With the emphasis on profitability, the reflex reaction to lower profits is cost cutting. Cost control is important, but law firms do not grow by focusing on costs alone. Long-term growth is achieved through revenue growth. Cost cutting and cost control have diminishing returns. Many cost categories are not able to be reduced without a substantial impact on practice efficiency. Revenue growth is potentially unlimited. As long as the revenue growth exceeds the expenditure growth, profitability will improve. Noted law firm consultant David Maister quantified the factors of law firm profitability as follows: Profits per Partner = Utilization x Billing Rate x Realization x Leverage x Margin Costs , which are included in the margin (net income / realized fees), are only one of five components in profitability. Changing any one of the components has an impact on profitability, and profits per partner. Time Much has been written about moving away from the concept of the billable hour and the adoption of value pricing. That being said, the majority of law firms still use hours to determine billings and to track employee productivity. Hours are still a key profitability driver. As hours are a key component of profitability, it is very important that they be tracked and measured effectively. Time should be tracked and recorded on a daily basis. By recording hours as soon as possible, nothing is forgotten or missed. Daily recording increases accuracy and increases the amount of billable time.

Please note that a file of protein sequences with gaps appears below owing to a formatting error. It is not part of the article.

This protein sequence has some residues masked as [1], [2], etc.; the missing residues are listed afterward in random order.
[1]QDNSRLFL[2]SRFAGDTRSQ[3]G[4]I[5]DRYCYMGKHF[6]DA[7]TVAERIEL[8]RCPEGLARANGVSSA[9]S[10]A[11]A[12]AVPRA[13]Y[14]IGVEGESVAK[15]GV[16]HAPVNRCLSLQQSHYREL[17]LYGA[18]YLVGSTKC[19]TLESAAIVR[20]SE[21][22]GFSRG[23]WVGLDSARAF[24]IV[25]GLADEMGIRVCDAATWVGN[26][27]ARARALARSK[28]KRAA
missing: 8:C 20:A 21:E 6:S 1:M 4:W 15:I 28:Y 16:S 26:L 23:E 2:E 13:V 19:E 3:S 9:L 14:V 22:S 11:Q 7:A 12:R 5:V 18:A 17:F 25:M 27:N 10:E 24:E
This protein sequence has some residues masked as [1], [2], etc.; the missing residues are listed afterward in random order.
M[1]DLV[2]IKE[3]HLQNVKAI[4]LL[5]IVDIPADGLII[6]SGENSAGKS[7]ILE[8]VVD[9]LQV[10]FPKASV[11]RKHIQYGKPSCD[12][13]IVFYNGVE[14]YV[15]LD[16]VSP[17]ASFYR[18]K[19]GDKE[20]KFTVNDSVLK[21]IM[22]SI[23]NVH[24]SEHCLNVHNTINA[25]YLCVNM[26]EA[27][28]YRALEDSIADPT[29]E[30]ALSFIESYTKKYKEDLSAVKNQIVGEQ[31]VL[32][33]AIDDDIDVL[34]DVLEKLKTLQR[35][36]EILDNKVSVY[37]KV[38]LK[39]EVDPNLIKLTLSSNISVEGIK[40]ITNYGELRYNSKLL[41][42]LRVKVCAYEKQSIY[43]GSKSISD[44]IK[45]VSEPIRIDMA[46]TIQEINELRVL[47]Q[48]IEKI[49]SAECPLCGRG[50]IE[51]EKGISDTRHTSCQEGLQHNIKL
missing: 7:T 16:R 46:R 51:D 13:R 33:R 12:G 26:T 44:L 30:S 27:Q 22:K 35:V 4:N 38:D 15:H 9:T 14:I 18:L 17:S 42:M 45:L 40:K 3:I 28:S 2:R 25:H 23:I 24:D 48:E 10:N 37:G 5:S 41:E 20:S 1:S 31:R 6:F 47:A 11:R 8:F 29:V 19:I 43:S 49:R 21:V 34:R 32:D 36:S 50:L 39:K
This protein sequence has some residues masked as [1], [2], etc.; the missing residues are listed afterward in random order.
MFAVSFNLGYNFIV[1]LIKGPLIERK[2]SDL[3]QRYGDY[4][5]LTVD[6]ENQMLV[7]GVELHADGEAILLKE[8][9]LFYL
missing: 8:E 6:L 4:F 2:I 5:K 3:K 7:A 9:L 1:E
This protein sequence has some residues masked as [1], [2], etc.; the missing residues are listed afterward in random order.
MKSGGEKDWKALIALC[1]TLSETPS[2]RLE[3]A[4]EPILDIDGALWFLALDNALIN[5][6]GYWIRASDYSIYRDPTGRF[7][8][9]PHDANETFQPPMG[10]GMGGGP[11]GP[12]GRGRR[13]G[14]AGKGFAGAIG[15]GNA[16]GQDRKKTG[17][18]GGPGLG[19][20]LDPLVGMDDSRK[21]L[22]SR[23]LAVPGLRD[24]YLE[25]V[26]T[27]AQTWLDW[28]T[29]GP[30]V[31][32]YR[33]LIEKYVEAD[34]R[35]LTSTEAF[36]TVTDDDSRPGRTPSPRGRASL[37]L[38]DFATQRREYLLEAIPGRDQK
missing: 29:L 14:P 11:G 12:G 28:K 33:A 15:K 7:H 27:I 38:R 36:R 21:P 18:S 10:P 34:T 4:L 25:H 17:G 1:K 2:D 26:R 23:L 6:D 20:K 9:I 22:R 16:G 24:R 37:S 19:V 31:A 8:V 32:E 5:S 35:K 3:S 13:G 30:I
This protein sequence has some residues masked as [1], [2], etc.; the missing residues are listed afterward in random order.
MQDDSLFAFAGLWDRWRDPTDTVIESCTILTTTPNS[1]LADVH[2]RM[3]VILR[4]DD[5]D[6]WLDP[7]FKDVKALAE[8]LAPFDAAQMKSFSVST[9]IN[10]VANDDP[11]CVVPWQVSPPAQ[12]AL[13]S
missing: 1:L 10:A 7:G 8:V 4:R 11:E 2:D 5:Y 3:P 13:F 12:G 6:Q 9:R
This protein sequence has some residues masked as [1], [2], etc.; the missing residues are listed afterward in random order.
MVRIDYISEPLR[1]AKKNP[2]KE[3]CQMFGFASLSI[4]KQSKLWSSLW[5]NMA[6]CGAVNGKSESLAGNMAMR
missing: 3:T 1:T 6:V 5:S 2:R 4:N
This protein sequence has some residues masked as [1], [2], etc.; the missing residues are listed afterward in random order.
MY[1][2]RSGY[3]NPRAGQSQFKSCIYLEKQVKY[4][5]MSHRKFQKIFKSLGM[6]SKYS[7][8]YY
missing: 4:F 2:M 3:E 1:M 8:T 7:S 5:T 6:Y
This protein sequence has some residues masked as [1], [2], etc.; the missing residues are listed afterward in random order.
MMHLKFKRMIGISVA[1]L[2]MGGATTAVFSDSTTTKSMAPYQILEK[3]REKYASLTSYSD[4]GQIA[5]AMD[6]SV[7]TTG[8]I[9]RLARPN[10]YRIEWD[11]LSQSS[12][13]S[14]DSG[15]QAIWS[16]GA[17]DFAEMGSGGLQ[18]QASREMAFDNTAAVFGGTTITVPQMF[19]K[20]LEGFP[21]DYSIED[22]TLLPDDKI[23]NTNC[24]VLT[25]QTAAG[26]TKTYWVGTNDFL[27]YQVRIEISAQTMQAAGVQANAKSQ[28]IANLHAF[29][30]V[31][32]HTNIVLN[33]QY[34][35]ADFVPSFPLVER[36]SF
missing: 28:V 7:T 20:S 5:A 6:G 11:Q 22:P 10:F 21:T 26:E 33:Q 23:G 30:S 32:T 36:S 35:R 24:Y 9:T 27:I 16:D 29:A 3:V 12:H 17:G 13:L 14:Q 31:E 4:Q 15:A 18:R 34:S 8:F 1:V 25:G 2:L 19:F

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Utilization Total Billable Hours Total Billable Personnel Utilization is a component of productivity. With a focus on chargeable time, it is important to ensure that chargeable time is being generated by billable personnel. It is a good idea to monitor the chargeability of staff as follows: Billable Hours Total Hours Can be tracked on a monthly basis and can be used to compare annual and seasonal trends, and compare to other firms. Average Billing Rate Billings Billable Hours Should be reviewed by practice area – a high ratio can be an indicator of growth potential in practice areas. Time Value Added Billable Hours X Standard Billing Rate (Chargeout Rate) Basically, this is the time that goes into Work in Progress (WIP). Can be used to determine productivity of staff, but must also take into consideration realization.